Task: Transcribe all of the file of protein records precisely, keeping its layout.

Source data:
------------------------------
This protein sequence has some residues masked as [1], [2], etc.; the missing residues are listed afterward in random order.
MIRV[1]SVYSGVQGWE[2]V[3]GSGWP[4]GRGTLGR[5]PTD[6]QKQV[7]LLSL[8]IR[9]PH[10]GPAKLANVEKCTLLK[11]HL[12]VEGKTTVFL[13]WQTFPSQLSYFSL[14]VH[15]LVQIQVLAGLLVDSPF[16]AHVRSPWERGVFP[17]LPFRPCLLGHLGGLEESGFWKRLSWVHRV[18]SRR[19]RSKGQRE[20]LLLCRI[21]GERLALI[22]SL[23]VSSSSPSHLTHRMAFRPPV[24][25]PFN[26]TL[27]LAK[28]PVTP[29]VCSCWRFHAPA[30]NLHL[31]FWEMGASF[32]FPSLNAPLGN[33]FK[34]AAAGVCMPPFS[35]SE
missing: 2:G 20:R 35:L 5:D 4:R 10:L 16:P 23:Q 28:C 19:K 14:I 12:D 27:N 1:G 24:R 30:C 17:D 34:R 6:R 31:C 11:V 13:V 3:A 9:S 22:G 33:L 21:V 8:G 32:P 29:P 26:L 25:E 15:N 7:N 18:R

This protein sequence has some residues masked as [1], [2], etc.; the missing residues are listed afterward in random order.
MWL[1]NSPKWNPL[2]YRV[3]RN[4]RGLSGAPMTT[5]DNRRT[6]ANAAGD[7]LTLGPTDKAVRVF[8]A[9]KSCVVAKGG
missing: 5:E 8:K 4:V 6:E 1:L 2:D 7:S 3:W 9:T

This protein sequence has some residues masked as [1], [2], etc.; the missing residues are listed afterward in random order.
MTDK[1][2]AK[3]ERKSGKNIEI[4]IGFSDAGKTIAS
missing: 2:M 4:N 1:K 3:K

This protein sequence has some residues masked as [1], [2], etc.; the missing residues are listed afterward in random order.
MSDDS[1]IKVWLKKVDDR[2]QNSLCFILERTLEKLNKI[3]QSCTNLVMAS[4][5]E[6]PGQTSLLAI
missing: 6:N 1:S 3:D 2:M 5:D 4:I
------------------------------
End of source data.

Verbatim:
This protein sequence has some residues masked as [1], [2], etc.; the missing residues are listed afterward in random order.
MIRV[1]SVYSGVQGWE[2]V[3]GSGWP[4]GRGTLGR[5]PTD[6]QKQV[7]LLSL[8]IR[9]PH[10]GPAKLANVEKCTLLK[11]HL[12]VEGKTTVFL[13]WQTFPSQLSYFSL[14]VH[15]LVQIQVLAGLLVDSPF[16]AHVRSPWERGVFP[17]LPFRPCLLGHLGGLEESGFWKRLSWVHRV[18]SRR[19]RSKGQRE[20]LLLCRI[21]GERLALI[22]SL[23]VSSSSPSHLTHRMAFRPPV[24][25]PFN[26]TL[27]LAK[28]PVTP[29]VCSCWRFHAPA[30]NLHL[31]FWEMGASF[32]FPSLNAPLGN[33]FK[34]AAAGVCMPPFS[35]SE
missing: 2:G 20:R 35:L 5:D 4:R 10:L 16:P 23:Q 28:C 19:K 14:I 12:D 27:N 1:G 24:R 30:C 17:D 34:R 6:R 31:C 11:V 13:V 3:A 9:S 22:G 33:L 21:V 8:G 32:P 29:P 26:L 25:E 15:N 7:N 18:R

This protein sequence has some residues masked as [1], [2], etc.; the missing residues are listed afterward in random order.
MWL[1]NSPKWNPL[2]YRV[3]RN[4]RGLSGAPMTT[5]DNRRT[6]ANAAGD[7]LTLGPTDKAVRVF[8]A[9]KSCVVAKGG
missing: 5:E 8:K 4:V 6:E 1:L 2:D 7:S 3:W 9:T

This protein sequence has some residues masked as [1], [2], etc.; the missing residues are listed afterward in random order.
MTDK[1][2]AK[3]ERKSGKNIEI[4]IGFSDAGKTIAS
missing: 2:M 4:N 1:K 3:K

This protein sequence has some residues masked as [1], [2], etc.; the missing residues are listed afterward in random order.
MSDDS[1]IKVWLKKVDDR[2]QNSLCFILERTLEKLNKI[3]QSCTNLVMAS[4][5]E[6]PGQTSLLAI
missing: 6:N 1:S 3:D 2:M 5:D 4:I